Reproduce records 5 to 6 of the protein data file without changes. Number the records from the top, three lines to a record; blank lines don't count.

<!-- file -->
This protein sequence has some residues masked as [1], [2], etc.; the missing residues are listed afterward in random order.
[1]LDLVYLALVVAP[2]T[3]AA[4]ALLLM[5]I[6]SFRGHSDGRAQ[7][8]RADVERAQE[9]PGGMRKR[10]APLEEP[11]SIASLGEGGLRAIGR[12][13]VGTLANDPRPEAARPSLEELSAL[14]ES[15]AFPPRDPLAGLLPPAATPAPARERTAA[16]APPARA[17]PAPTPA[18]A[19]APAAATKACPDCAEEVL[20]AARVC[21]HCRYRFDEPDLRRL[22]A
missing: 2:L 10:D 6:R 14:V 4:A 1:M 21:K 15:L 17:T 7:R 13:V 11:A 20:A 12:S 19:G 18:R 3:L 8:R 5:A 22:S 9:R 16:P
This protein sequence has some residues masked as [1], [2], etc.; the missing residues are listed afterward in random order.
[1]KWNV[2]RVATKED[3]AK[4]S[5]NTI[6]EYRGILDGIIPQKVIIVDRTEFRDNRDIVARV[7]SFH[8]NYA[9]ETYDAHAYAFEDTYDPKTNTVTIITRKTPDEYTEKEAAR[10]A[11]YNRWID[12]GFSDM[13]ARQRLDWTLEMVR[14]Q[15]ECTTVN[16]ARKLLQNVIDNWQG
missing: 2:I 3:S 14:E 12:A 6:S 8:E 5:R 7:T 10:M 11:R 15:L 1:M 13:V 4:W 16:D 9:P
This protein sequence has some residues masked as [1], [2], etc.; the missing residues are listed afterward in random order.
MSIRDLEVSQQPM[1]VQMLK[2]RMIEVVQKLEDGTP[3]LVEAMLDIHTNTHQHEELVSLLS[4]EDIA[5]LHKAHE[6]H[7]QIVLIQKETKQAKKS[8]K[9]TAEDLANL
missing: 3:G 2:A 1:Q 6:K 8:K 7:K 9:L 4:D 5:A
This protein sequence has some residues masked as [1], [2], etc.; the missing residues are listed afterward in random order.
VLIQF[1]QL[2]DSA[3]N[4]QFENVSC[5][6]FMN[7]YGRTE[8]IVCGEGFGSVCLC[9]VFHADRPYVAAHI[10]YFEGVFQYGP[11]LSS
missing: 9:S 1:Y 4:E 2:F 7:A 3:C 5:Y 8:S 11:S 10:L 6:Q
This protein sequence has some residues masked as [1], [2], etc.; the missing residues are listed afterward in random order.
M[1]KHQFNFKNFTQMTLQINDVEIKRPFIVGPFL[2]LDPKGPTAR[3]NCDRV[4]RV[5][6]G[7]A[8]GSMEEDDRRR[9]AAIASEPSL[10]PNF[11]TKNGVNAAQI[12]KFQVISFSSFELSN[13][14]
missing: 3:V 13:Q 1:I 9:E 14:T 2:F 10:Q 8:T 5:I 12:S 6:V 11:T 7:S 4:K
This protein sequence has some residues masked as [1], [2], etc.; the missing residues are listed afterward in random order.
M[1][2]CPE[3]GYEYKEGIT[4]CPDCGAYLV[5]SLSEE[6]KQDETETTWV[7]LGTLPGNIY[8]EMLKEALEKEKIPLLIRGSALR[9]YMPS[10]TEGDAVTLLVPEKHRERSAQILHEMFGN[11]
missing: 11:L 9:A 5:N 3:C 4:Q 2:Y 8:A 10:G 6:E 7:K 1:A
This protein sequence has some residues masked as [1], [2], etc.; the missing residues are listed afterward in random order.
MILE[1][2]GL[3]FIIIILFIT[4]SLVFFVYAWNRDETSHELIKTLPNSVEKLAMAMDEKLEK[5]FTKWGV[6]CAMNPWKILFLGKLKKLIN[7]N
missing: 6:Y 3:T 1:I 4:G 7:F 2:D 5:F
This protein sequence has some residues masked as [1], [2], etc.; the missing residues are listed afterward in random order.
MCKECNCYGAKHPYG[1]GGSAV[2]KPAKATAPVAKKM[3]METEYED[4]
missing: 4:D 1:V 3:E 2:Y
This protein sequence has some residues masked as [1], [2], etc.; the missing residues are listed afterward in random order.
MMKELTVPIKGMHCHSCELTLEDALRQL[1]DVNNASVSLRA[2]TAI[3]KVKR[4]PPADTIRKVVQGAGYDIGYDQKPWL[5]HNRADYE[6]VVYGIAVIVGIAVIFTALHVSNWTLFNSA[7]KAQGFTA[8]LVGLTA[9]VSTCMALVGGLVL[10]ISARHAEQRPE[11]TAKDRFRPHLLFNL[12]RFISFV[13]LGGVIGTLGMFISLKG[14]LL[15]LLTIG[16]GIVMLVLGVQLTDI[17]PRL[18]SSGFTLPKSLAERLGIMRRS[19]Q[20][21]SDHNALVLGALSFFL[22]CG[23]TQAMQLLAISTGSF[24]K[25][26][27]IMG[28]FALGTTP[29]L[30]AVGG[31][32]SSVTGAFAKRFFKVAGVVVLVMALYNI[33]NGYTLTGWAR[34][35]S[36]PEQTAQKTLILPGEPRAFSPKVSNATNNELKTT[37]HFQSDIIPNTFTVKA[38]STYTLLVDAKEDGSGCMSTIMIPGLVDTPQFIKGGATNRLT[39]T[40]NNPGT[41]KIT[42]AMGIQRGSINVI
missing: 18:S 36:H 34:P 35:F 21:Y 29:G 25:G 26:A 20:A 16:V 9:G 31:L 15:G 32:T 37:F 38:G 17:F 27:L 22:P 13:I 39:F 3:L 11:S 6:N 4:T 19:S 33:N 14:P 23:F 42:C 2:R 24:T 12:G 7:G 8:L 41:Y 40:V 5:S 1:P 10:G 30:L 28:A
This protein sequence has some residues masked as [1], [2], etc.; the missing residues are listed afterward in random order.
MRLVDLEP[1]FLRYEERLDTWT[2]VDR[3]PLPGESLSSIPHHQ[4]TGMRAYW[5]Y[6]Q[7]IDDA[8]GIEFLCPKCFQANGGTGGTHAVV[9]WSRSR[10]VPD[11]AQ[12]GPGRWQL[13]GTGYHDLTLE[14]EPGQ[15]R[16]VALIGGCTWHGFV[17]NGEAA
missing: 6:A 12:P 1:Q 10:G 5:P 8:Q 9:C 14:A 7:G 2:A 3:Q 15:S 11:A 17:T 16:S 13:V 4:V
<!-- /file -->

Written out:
This protein sequence has some residues masked as [1], [2], etc.; the missing residues are listed afterward in random order.
M[1]KHQFNFKNFTQMTLQINDVEIKRPFIVGPFL[2]LDPKGPTAR[3]NCDRV[4]RV[5][6]G[7]A[8]GSMEEDDRRR[9]AAIASEPSL[10]PNF[11]TKNGVNAAQI[12]KFQVISFSSFELSN[13][14]
missing: 3:V 13:Q 1:I 9:E 14:T 2:F 10:Q 8:T 5:I 12:S 6:V 11:T 7:S 4:K
This protein sequence has some residues masked as [1], [2], etc.; the missing residues are listed afterward in random order.
M[1][2]CPE[3]GYEYKEGIT[4]CPDCGAYLV[5]SLSEE[6]KQDETETTWV[7]LGTLPGNIY[8]EMLKEALEKEKIPLLIRGSALR[9]YMPS[10]TEGDAVTLLVPEKHRERSAQILHEMFGN[11]
missing: 11:L 9:A 5:N 3:C 4:Q 2:Y 8:A 10:G 6:E 7:K 1:A